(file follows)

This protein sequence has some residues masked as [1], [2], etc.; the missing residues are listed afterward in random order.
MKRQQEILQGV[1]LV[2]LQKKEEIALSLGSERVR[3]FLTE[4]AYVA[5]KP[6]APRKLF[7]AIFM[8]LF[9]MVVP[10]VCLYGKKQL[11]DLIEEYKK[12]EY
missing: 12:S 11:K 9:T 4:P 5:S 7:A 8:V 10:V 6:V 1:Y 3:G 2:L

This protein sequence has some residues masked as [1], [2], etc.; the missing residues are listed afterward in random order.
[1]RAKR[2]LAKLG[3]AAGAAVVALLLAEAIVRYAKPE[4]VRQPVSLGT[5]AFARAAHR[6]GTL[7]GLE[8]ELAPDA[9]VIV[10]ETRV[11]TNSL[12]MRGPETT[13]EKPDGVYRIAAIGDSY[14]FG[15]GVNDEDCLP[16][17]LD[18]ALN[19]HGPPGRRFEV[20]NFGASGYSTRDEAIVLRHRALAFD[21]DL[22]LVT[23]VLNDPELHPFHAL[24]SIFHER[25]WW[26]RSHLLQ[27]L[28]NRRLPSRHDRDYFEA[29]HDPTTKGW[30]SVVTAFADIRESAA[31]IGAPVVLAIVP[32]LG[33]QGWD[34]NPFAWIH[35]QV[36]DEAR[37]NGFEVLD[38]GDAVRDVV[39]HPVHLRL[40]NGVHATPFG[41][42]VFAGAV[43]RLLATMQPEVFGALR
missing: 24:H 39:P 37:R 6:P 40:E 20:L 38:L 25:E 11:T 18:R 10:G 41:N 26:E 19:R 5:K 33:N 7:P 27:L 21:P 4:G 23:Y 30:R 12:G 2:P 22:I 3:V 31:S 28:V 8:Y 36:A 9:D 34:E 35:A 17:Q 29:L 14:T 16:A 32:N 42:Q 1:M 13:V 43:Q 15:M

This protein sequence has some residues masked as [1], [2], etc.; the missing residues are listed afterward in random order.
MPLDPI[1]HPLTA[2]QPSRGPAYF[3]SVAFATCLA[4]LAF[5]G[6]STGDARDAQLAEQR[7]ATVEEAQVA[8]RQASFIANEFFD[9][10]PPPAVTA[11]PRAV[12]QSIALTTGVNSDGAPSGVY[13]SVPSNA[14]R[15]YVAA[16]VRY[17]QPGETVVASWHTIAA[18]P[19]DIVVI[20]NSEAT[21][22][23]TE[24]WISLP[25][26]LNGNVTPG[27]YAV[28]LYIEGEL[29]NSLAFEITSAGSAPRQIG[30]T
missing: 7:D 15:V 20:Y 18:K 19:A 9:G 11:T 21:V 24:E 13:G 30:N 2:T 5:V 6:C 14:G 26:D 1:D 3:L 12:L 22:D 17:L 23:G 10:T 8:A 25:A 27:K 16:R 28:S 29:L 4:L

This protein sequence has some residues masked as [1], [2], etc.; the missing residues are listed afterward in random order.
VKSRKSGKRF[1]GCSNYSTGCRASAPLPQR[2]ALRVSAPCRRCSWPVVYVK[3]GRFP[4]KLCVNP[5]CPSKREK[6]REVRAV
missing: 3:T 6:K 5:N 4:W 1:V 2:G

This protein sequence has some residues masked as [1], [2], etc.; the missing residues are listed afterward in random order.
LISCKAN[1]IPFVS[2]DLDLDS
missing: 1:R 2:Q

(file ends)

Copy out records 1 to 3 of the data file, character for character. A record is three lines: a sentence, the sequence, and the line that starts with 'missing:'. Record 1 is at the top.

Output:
This protein sequence has some residues masked as [1], [2], etc.; the missing residues are listed afterward in random order.
MKRQQEILQGV[1]LV[2]LQKKEEIALSLGSERVR[3]FLTE[4]AYVA[5]KP[6]APRKLF[7]AIFM[8]LF[9]MVVP[10]VCLYGKKQL[11]DLIEEYKK[12]EY
missing: 12:S 11:K 9:T 4:P 5:S 7:A 8:V 10:V 6:V 1:Y 3:G 2:L

This protein sequence has some residues masked as [1], [2], etc.; the missing residues are listed afterward in random order.
[1]RAKR[2]LAKLG[3]AAGAAVVALLLAEAIVRYAKPE[4]VRQPVSLGT[5]AFARAAHR[6]GTL[7]GLE[8]ELAPDA[9]VIV[10]ETRV[11]TNSL[12]MRGPETT[13]EKPDGVYRIAAIGDSY[14]FG[15]GVNDEDCLP[16][17]LD[18]ALN[19]HGPPGRRFEV[20]NFGASGYSTRDEAIVLRHRALAFD[21]DL[22]LVT[23]VLNDPELHPFHAL[24]SIFHER[25]WW[26]RSHLLQ[27]L[28]NRRLPSRHDRDYFEA[29]HDPTTKGW[30]SVVTAFADIRESAA[31]IGAPVVLAIVP[32]LG[33]QGWD[34]NPFAWIH[35]QV[36]DEAR[37]NGFEVLD[38]GDAVRDVV[39]HPVHLRL[40]NGVHATPFG[41][42]VFAGAV[43]RLLATMQPEVFGALR
missing: 24:H 39:P 37:R 6:P 40:E 20:L 38:L 25:E 11:T 18:R 10:G 41:N 26:E 19:R 5:K 33:N 7:P 27:L 21:P 4:G 23:Y 30:R 12:G 2:P 22:I 3:V 31:S 28:V 8:Y 36:A 9:D 34:E 35:A 17:Q 29:L 14:T 16:A 32:N 42:Q 1:M 13:V 43:Q 15:M

This protein sequence has some residues masked as [1], [2], etc.; the missing residues are listed afterward in random order.
MPLDPI[1]HPLTA[2]QPSRGPAYF[3]SVAFATCLA[4]LAF[5]G[6]STGDARDAQLAEQR[7]ATVEEAQVA[8]RQASFIANEFFD[9][10]PPPAVTA[11]PRAV[12]QSIALTTGVNSDGAPSGVY[13]SVPSNA[14]R[15]YVAA[16]VRY[17]QPGETVVASWHTIAA[18]P[19]DIVVI[20]NSEAT[21][22][23]TE[24]WISLP[25][26]LNGNVTPG[27]YAV[28]LYIEGEL[29]NSLAFEITSAGSAPRQIG[30]T
missing: 7:D 15:V 20:Y 18:K 19:A 9:G 11:T 21:V 24:E 13:G 30:N 2:T 5:V 6:C 14:G 26:D 1:D 3:L 12:L 22:D 17:L 23:G 10:T 8:A 25:A 27:K 16:R 28:S 29:L 4:L